Roderich Wallrath and Fabian Marischen started their research into sputter technology in a workshop at Gerresheimer Essen last August 2014.
On March 25 the two students from Erkrath presented their project at this year’s national “Jugend forscht” young science and technology contest and were awarded third place in the Technology category by the judges.
The project involved the use of sputter technology to apply a coating to glass so that it automatically adapts to the prevailing lighting situation. This was the only “Jugend forscht” project to involve glass. 96 young researchers presented 52 projects to the “Jugend forscht“ Foundation, which was founded 50 years ago.
Roderich Wallrath and Fabian Marischen started work on their sputter technology research project in a Gerresheimer Essen workshop last August. The two young researchers were supported by Gerresheimer’s experts throughout the entire project.
They assisted whenever they could, sharing their glass expertise when needed and helping the two young students to resolve technical problems. On March 5 Roderich and Fabian, both students of Chemical Engineering, won the Regional Contest and on March 25 they came third in the category of Technology in the national competition of North Rhine-Westphalia “Jugend forscht”.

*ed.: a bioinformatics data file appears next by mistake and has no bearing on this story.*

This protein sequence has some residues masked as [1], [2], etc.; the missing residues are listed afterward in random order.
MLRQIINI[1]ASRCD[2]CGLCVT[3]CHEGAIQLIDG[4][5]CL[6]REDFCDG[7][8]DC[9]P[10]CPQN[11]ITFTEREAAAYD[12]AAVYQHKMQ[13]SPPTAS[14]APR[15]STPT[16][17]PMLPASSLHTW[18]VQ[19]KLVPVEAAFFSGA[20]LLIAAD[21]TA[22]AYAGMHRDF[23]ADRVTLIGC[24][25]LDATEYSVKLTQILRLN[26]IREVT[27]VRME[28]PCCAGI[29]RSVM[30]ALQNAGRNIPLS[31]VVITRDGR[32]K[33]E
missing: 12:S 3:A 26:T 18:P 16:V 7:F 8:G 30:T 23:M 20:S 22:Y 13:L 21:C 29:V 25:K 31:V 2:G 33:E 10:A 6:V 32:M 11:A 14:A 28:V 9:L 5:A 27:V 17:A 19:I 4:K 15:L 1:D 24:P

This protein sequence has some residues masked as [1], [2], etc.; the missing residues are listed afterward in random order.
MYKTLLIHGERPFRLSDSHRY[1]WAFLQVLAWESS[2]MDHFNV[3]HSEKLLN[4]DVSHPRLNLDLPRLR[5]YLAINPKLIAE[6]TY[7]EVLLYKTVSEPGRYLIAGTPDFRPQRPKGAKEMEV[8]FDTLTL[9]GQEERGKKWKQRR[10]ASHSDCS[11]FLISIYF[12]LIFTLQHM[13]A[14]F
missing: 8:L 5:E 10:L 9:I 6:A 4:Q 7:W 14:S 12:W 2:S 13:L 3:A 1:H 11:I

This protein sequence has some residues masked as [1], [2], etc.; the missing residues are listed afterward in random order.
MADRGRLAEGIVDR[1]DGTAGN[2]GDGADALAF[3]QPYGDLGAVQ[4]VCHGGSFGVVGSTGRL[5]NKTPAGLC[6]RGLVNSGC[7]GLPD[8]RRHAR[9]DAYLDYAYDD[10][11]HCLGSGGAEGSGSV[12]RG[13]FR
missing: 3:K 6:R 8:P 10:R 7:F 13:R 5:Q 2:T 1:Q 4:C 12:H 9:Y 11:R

The two students work as a team. “When we started off we both had the same level of knowledge in all areas of the project. Over time, though, we divided up the work and specialised in different areas,“ explained Mr Wallrath, adding that he designed the system with CAD software before the components were made.
Then Mr Marischen optimised the whole thing. Despite this division of labour they always discussed every step of the project to ensure that each knew what the other was doing.
Sputtering is the process of depositing a thin coating on the surface of glass or another substrate. The coating itself can be composed of any metal, alloy or oxide and it is applied in a vacuum chamber containing a small quantity of inert gas. The inert gas atmosphere in the chamber is regulated by a valve.
A negative charge is then applied to the material that will be deposited onto the substrate, causing the plasma to glow. It is comparable to the principle of a neon light.
Electrical current and voltage cause positively charged ions which break out source material diffusing it into the plasma environment. This process takes place at a much slower pace in the neon light, where the plasma glow first appears at one end of the tube.
The free particles of source material are then deposited on the glass, a process which can be optimised if the glass is placed next to the electrode. Sputtering can be used to deposit incredibly thin coatings in the nanometer range.
The project has now closed and Mr Wallrath and Mr Marischen have gone back to their studies. Both of them are doing degrees in chemical engineering and aiming for careers in the chemicals and pharmaceuticals industries.
Pictured: Fabian Marischen, Roderich Wallrath and Volker Knoth from Gerresheimer (l-r) are delighted that the project closed out successfully and about coming third in the “Jugend forscht“ contest.